However, some time ago I was called in to look at a problem on a user's PC where the DAW audio output was periodically being corrupted by odd bell-like noises. What I found there is that the default Windows audio output had been set to be the audio interface, so some system audio was mixed in with the output from the DAW. Simply specifying that the default audio should go through the PC motherboard sound output fixed that. Might be worth checking on your system.
The issues are not limited to my DAW though. It's a systemwide thing. I also tried virtual interfaces like Voicemeter Banana, with no result. Thanks again for your effort and time. Since my Laptop hasn't any issues at all, i gravitate towards a hardware issue with my computer. In which case it can only really be the PSU, which is kind of old. I just know I NEED to fix this. It drives me insane :)
I think you may have missed my point - it's not a DAW thing. The DAW should be configured explicitly to use the MOTU for audio I/O via the ASIO driver. The Windows default audio (which most other Windows programs will use) should be set to use the standard motherboard audio I/O. This may well have the name of the motherboard audio chip manufacturer such as AMD or Realtek.
I see. But that's not an option and not the solution to the Problem. I already used the Interface in that way and the buzzing appeared anyway. And regardless of that, the Interface has to work normally systemwide as an default output device.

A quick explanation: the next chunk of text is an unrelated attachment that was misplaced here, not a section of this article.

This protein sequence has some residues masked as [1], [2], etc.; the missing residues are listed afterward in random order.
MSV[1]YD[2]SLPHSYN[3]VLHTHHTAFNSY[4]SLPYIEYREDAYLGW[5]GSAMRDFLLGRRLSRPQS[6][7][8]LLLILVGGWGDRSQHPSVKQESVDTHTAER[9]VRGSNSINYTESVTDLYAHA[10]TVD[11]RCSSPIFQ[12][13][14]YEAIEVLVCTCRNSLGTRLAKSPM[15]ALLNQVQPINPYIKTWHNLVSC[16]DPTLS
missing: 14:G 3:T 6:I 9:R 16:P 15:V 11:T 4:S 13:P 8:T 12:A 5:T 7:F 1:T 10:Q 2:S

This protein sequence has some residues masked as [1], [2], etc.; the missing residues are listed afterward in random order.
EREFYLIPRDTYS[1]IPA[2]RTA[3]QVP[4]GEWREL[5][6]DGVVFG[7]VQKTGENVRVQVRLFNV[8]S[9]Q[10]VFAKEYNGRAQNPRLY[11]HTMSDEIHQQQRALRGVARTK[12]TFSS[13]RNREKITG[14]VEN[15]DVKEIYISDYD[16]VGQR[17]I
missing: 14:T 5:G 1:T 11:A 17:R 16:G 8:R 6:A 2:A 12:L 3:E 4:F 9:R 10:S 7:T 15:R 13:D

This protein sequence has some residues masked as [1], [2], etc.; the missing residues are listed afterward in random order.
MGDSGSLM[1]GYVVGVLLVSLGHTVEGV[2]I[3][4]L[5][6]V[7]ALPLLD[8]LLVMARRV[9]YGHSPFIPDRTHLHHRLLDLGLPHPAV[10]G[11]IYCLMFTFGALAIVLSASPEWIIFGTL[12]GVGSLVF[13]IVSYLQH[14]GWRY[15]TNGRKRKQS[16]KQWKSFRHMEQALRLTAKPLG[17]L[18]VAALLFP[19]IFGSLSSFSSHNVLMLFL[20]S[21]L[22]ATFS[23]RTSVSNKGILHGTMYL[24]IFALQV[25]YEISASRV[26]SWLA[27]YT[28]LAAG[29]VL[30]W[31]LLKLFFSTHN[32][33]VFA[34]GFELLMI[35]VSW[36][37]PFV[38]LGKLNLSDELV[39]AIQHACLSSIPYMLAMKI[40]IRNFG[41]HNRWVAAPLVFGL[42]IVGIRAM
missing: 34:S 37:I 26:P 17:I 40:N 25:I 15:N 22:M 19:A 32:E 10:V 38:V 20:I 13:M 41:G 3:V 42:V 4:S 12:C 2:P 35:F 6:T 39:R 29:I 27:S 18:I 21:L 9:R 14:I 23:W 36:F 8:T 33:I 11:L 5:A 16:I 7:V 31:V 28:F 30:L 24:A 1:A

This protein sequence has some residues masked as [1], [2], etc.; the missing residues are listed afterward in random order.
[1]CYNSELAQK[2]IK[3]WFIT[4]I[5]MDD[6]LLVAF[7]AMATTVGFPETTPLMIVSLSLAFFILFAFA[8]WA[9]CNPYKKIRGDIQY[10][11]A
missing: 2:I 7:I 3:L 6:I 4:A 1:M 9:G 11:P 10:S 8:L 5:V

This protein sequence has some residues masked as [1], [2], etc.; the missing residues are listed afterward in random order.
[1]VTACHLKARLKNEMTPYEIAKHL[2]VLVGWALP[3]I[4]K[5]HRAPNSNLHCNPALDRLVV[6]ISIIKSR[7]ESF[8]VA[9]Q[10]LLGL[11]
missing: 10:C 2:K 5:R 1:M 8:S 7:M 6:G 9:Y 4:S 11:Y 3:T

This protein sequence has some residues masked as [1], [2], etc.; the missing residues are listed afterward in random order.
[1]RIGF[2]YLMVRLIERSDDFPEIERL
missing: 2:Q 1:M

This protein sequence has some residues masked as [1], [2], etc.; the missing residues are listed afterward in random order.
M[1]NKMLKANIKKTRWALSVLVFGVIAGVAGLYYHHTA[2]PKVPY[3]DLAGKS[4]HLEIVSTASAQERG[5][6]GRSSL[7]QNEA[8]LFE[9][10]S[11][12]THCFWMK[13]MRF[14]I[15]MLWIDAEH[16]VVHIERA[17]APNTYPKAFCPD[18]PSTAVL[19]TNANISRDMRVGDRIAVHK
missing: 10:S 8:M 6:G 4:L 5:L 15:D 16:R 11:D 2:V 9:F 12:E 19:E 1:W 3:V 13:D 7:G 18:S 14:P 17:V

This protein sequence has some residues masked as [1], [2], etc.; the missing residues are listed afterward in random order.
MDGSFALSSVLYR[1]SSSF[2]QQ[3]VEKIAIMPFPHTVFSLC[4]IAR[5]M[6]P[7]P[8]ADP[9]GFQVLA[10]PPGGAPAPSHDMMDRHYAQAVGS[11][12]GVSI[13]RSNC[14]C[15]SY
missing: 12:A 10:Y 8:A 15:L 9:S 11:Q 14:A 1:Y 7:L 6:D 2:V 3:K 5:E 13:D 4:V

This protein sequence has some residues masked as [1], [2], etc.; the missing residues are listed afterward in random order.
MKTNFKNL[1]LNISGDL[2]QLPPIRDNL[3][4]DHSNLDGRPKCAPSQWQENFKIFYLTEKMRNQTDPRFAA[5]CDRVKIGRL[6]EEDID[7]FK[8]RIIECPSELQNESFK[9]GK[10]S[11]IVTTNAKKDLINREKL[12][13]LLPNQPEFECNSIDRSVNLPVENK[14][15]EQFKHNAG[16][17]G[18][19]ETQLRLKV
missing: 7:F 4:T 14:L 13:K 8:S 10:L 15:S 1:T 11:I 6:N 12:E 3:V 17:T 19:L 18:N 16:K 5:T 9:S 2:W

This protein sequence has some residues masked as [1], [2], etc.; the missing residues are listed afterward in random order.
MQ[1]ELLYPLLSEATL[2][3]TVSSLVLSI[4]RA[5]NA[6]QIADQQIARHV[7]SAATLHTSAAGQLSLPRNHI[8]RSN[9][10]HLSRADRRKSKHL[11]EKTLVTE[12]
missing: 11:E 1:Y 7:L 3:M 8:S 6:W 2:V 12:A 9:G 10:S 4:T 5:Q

Just to give an update, right now I am gravitating towards one or two options. First I'm gonna switch the cable and get Ferrite Rings to supress magnetic interferences. If that doesn't work I'm gonna get a new PSU and if that doesn't work I will switch to an Interface that isn't USB powered.
I hadn't gathered from your previous posts that you intentionally had the MOTU configured as the default audio device. This is not a recommended configuration for serious audio work.
What I was suggesting by the trial separation of DAW output (via the MOTU) and system sound output (via the PC soundcard) was as a diagnostic step, so you could see whether these regular low-level beeps are originating as system sounds, or are some function of your DAW and ASIO driver.
Interesting. I always thought the "best practice" was to disable the built in audio. Wouldn't that make the audio interface the default sound device by default lol?
I'm wondering if I've been Doug something wrong all this time.
Yes, it would. When I've installed audio interfaces, both for myself and for other users, I usually make sure the default audio is the CPU motherboard, or whatever other output channel the user wants. There are special cases, such as podcasting, where you may want system audio to go through the main audio interface, but for DAW work, it's best to keep the squawks and bleeps out of your headphones and main monitors.